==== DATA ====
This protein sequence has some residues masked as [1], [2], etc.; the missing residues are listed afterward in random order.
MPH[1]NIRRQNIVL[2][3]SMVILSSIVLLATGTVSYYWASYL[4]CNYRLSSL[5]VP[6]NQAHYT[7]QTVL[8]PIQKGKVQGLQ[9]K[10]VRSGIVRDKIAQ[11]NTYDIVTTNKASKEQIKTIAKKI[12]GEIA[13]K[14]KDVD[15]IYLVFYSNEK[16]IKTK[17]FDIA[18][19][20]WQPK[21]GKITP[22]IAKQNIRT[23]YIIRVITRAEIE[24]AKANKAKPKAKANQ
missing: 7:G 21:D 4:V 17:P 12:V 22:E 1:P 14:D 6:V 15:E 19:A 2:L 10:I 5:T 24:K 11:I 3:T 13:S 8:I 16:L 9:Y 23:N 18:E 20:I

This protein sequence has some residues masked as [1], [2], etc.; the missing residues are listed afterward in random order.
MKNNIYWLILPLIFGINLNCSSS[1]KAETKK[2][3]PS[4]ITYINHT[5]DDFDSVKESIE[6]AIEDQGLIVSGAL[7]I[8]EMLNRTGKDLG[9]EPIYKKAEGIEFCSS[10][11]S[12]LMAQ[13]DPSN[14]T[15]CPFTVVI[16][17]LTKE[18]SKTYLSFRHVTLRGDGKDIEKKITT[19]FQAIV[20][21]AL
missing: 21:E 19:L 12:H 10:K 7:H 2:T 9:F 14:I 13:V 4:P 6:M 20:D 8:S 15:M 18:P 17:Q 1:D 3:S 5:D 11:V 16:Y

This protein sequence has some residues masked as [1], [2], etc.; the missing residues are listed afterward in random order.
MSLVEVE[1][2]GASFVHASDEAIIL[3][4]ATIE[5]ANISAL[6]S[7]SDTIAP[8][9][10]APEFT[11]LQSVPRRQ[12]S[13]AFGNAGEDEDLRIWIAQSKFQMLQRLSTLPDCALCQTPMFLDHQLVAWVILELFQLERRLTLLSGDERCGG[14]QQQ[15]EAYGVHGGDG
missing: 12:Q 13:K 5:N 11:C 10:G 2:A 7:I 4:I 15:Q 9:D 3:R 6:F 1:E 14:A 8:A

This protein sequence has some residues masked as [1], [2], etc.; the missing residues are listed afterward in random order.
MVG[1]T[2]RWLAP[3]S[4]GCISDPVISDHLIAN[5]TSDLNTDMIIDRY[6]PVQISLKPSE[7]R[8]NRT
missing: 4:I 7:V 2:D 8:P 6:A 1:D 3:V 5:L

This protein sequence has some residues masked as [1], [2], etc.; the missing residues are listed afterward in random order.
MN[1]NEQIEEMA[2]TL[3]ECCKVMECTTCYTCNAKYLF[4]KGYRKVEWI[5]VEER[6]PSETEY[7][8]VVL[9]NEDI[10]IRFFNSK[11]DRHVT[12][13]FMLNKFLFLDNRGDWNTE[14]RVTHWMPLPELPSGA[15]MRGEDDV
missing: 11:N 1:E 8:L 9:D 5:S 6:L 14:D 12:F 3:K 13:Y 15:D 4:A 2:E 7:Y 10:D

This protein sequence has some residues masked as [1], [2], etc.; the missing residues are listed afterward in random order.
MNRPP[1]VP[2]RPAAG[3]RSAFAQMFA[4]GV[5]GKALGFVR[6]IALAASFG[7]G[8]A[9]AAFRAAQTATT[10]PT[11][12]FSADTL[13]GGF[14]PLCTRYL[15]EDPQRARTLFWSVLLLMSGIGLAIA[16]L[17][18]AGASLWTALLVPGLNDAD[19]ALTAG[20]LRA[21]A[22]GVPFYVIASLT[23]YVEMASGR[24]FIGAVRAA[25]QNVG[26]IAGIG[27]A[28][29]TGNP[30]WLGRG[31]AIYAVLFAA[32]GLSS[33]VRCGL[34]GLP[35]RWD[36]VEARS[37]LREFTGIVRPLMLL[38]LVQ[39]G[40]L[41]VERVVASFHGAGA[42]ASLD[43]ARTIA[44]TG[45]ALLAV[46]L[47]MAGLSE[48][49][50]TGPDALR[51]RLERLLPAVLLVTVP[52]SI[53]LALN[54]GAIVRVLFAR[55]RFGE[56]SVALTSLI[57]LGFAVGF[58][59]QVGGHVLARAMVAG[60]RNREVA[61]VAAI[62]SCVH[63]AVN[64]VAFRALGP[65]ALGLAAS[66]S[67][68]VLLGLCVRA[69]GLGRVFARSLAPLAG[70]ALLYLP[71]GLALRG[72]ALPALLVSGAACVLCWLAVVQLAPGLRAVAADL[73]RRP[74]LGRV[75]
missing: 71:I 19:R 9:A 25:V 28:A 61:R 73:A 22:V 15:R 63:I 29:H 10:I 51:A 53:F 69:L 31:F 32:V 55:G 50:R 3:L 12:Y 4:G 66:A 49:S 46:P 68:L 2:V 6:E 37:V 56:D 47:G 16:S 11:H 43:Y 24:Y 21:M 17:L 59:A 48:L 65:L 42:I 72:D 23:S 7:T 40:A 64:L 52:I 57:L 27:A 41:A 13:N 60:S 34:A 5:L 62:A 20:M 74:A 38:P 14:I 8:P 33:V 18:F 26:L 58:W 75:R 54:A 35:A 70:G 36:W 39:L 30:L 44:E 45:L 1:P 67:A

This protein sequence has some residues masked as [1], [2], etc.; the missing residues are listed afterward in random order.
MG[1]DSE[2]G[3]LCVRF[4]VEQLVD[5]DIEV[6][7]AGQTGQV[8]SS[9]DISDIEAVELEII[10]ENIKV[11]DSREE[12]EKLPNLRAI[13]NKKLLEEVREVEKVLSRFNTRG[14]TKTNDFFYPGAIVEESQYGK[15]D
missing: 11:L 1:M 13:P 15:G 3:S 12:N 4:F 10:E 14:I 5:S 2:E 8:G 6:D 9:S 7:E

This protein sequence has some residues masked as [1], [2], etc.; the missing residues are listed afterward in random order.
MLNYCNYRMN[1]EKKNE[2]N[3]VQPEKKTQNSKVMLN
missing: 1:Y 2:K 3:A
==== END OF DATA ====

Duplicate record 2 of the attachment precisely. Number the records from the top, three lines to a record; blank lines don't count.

This protein sequence has some residues masked as [1], [2], etc.; the missing residues are listed afterward in random order.
MKNNIYWLILPLIFGINLNCSSS[1]KAETKK[2][3]PS[4]ITYINHT[5]DDFDSVKESIE[6]AIEDQGLIVSGAL[7]I[8]EMLNRTGKDLG[9]EPIYKKAEGIEFCSS[10][11]S[12]LMAQ[13]DPSN[14]T[15]CPFTVVI[16][17]LTKE[18]SKTYLSFRHVTLRGDGKDIEKKITT[19]FQAIV[20][21]AL
missing: 21:E 19:L 12:H 10:K 7:H 2:T 9:F 14:I 13:V 4:P 6:M 20:D 8:S 15:M 18:P 17:Q 1:D 3:S 5:D 11:V 16:Y